European Vega rocket crashes into Earth

Illustration of the Zefiro 40 stage firing at the Vega-C rocket

Europe’s first small rocket once again failed in flight.

The Vega vehicle was lost 2.5 minutes into its last mission from the Kourou spaceport in French Guiana.

It carried two French-built high-resolution terrestrial imaging spacecraft.

It is Vega’s third failure in eight sorties and puts further pressure on the European satellite industry which has lost the use of Russian rockets and will soon see the Ariane-5 heavy launch vehicle retired.

The successor, Ariane-6, is at least a year away from commissioning.

It was the newer variant of Vega, known as Vega C, that failed. This rocket has four stages in total, most of which burn solid fuel.

The first stage engine, called P120C, seemed to run smoothly.

The anomaly occurred in the second stage of the rocket, the Zefiro 40.

An immediate analysis revealed “underpressure” in the segment. Real-time flight tracking showed the rocket was unable to maintain its intended path.

The vehicle and its Pleiades Neo Earth observation satellites crash into the Atlantic.

“After takeoff and nominal ignition of the P120C, which is the first stage of the Vega, a depression was observed on the Zefiro 40, which is the second stage of the Vega”, confirms Stéphane Israël, CEO of Arianespace, the company that operates the Kourou spaceport.

“And after this underpressure, we observed a deviation of the trajectory and a very strong anomaly. Unfortunately, we can say that the mission is lost.”

Mr. Israel apologized to the owners of the satellite, the aerospace company Airbus Defense and Space.

The two lost satellites would have been among the most powerful European optical imagers in space, capable of resolving ground detail as small as 30cm in diameter.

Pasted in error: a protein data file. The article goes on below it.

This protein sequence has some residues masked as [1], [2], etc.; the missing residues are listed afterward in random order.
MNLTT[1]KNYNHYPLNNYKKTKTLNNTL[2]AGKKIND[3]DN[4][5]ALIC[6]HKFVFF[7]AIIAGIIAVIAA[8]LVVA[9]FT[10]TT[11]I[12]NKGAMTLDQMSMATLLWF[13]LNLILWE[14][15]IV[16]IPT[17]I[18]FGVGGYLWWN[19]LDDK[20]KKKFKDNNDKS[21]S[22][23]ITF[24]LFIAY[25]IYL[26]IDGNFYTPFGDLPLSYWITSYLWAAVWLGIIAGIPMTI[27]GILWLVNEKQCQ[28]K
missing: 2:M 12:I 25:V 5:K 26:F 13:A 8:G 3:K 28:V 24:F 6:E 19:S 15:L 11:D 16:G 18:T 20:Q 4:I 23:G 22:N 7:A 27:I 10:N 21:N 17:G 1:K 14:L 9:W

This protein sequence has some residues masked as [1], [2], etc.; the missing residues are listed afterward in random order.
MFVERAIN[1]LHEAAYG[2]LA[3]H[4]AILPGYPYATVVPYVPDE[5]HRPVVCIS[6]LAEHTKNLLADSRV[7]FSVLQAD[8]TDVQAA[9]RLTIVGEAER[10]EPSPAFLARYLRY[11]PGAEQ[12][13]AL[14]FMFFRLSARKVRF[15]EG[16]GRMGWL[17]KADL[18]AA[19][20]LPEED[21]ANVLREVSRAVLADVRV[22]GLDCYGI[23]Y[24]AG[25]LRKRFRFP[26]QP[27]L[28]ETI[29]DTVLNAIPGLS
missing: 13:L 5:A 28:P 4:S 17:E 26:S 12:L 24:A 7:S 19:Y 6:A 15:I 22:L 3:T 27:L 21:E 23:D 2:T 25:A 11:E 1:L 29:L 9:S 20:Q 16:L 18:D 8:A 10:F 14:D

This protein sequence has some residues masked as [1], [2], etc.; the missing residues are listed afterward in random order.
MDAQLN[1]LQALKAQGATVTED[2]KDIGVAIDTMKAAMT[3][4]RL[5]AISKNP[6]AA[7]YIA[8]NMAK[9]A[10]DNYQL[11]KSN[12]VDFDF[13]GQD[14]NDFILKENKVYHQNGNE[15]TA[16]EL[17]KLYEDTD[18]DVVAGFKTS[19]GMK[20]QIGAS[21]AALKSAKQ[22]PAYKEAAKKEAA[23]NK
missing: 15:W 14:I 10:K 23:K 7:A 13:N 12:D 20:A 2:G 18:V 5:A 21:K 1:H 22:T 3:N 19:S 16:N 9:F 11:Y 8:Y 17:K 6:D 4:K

Airbus had previously sent four Pléiades Neo satellites. Units five and six would have completed the planned constellation.

Arianespace promises more details about the incident at a press conference later Wednesday.

An independent commission will be set up to investigate what happened. It is only after his conclusions have been rendered and all remedies have been taken that Vega can resume his flight.

For the previous failure, in November 2020, it was a gap of five months.

Satellite operators in Europe were already chasing a limited number of rockets.

The war in Ukraine and the resulting Western sanctions mean that Russian Soyuz rockets – a mainstay of European space operations – are no longer on the market.

The Ariane-5, the largest rocket in Europe, has only two flights left at the start of 2023, before its retirement. The Ariane-6 sequel, however, is not yet ready to fly. Its first mission is scheduled for the end of 2023 and could even slip into 2024.

The shortage of rides recently prompted the European Space Agency to buy two American launches.

The Euclid telescope and the Hera asteroid mission will ride on SpaceX Falcon-9 vehicles in 2023 and 2024 respectively.

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